Individual psychotherapy is sought after by a person when he is concerned with an important issue of his personal life. The sessions are not limited to one, but concern a series of meetings depending on the request of the interested party. A typical session lasts 50 minutes.

What is cognitive-behavioral psychotherapy?

Cognitive-behavioral psychotherapy developed in the late 1950s as a necessity for a new psychotherapeutic model. Until then, the dominant therapeutic models were the psychoanalytic and behavioral model. Developed by Dr. Aaron T. Beck, it is a form of psychotherapy in which the therapist and patient work together as a team to identify and solve problems. Collaboration between therapist and patient is important.

Cognitive-Behavioral Psychotherapy consists of two terms.


The term ‘cognitive’ refers to the thoughts, beliefs and perceptions that a person has developed during their lifetime. The way one experiences tantrums is directly influenced by one’s thoughts. The Acquired had said that “man is not disturbed by things, but by his ideas about them.” So it is not all these facts that play the decisive role, but our translations of them.


The term ‘behavioral’ refers to the association of a behavior with various life situations. Its basic principle is that every behavior is learned. For example, if someone has suffered a stress crisis in the subway, they are more likely to start avoiding it for fear of repeating this negative experience. The more a person avoids the subway, the more a record will be made that will link the subway to a high risk of future panic attacks and its avoidance. This is a learned behavior.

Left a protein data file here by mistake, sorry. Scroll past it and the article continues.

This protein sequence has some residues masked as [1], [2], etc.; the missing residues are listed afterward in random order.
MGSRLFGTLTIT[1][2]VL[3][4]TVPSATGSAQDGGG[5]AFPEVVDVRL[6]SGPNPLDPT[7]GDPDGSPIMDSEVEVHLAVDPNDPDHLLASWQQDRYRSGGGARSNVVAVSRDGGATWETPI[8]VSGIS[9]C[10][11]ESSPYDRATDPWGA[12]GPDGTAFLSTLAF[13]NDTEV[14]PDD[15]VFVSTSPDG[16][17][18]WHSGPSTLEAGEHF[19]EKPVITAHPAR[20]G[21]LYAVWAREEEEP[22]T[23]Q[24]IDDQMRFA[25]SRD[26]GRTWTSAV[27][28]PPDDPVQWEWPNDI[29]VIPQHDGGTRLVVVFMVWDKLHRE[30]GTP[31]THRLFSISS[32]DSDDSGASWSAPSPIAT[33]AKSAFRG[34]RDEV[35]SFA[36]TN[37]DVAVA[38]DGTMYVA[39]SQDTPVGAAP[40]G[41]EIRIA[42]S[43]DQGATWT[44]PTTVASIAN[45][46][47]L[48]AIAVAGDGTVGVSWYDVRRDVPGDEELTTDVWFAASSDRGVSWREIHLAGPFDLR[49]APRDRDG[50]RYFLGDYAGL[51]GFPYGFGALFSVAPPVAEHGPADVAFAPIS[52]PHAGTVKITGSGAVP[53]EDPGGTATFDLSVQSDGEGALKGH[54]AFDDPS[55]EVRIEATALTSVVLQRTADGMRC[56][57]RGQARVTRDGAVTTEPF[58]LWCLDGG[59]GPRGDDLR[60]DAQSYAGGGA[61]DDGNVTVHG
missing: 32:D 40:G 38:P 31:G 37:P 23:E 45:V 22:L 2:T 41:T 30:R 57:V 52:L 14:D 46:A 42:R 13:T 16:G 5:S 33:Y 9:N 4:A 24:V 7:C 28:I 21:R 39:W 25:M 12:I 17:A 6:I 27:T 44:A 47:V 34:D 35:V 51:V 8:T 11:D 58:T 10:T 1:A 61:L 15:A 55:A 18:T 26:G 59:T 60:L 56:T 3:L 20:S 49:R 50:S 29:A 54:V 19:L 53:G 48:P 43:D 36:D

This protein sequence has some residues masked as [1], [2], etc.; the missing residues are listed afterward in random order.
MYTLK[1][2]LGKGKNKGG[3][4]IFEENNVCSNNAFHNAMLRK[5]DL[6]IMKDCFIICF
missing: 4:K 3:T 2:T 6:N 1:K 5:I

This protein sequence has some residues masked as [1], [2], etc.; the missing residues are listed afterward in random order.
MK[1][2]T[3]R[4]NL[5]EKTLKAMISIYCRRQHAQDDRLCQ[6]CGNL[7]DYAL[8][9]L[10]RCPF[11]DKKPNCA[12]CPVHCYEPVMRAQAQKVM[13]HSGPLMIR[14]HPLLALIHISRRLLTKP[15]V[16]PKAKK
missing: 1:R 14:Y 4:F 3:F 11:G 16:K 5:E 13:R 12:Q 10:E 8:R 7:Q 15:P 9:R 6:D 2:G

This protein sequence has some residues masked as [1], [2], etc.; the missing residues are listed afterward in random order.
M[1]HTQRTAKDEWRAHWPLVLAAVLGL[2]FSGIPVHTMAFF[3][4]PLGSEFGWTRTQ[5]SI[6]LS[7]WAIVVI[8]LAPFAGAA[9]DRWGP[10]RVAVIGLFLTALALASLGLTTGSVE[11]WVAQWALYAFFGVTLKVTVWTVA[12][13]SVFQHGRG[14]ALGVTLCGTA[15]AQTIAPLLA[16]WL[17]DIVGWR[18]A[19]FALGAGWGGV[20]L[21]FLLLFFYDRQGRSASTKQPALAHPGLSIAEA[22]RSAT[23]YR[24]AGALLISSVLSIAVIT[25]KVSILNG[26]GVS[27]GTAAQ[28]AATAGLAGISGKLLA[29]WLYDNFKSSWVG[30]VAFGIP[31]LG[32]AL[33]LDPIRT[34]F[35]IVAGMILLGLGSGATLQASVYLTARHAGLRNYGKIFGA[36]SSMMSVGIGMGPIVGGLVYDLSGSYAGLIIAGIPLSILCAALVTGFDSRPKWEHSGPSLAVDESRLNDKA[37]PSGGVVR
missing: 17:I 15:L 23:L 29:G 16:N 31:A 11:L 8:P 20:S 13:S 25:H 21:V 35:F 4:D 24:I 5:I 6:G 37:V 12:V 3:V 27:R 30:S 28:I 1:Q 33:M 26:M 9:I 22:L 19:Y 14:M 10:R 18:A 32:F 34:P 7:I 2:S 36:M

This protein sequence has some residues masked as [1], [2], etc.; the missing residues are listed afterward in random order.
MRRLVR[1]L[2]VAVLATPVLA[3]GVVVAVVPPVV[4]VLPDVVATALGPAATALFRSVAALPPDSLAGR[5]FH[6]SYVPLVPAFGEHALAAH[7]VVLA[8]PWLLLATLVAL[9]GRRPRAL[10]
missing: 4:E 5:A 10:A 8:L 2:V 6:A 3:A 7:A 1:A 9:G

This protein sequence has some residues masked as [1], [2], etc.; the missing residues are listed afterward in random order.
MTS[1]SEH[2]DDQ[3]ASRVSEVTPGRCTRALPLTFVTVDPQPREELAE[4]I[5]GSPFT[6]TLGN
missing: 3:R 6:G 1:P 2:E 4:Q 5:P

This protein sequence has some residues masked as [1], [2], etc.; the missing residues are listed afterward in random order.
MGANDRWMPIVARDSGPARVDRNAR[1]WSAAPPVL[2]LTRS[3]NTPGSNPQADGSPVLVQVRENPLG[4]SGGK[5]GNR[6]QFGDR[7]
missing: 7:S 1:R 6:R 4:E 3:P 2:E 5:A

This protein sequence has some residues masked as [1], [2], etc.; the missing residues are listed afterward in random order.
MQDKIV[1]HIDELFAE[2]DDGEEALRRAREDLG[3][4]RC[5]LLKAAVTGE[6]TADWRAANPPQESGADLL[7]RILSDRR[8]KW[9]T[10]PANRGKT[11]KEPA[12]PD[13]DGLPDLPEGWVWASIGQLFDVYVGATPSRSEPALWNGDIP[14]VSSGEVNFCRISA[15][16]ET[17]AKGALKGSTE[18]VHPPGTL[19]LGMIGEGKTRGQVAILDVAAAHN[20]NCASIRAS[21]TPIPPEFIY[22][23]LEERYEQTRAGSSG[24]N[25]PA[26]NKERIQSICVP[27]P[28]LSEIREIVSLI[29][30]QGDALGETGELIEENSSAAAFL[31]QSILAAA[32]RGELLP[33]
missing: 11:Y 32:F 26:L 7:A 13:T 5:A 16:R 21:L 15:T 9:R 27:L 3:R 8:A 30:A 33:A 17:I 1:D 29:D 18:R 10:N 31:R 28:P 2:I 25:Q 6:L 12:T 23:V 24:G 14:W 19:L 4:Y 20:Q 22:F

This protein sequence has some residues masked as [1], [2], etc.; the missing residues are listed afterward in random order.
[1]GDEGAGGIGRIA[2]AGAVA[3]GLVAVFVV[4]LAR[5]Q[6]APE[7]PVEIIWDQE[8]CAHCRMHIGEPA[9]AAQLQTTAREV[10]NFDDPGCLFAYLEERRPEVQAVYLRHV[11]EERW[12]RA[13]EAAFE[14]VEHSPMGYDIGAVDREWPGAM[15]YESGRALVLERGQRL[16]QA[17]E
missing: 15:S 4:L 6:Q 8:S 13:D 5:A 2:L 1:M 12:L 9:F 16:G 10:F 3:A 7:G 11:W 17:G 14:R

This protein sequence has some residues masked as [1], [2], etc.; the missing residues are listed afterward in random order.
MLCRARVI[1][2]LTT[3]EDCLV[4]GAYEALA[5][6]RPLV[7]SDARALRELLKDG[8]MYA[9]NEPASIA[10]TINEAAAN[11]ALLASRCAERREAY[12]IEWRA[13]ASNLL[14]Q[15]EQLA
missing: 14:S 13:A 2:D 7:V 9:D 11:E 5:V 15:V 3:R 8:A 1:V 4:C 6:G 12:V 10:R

Based on the above, cognitive, behavioral psychotherapy focuses on how the translations that people make of various events can affect their emotion and as a result their behavior. Cognitive-behavioral therapy uses a series of techniques and strategies aimed at reframing the way in which various events are experienced and the best way to manage them. In order for a person to overcome his fears (eg panic attacks) he will need to be exposed to stressful situations as well as to explore the way he thinks and analyzes these conditions.

Video: Judith Beck Defining Cognitive Therapy

CBT Cognitive - Behavioral Psychotherapy

Cognitive-behavioral psychotherapy has been successfully applied to a wide range of disorders such as depression, panic attacks, social phobia, obsessive-compulsive disorder, eating disorders, substance abuse.

Unlike other forms of psychotherapy, it is usually concentrated in the present, lasts a relatively limited period of time and focuses primarily on problem solving in the here and now. If the current problems are related to the difficulties of the past, then reference is made to the past to find the correlations.

Each session of cognitive-behavioral therapy lasts 50 minutes. Unlike other forms of psychotherapy it is structured and the patient brings with him each time to the session, experiences and findings, which he made from the last meeting. The therapist and the client set an agenda for each session.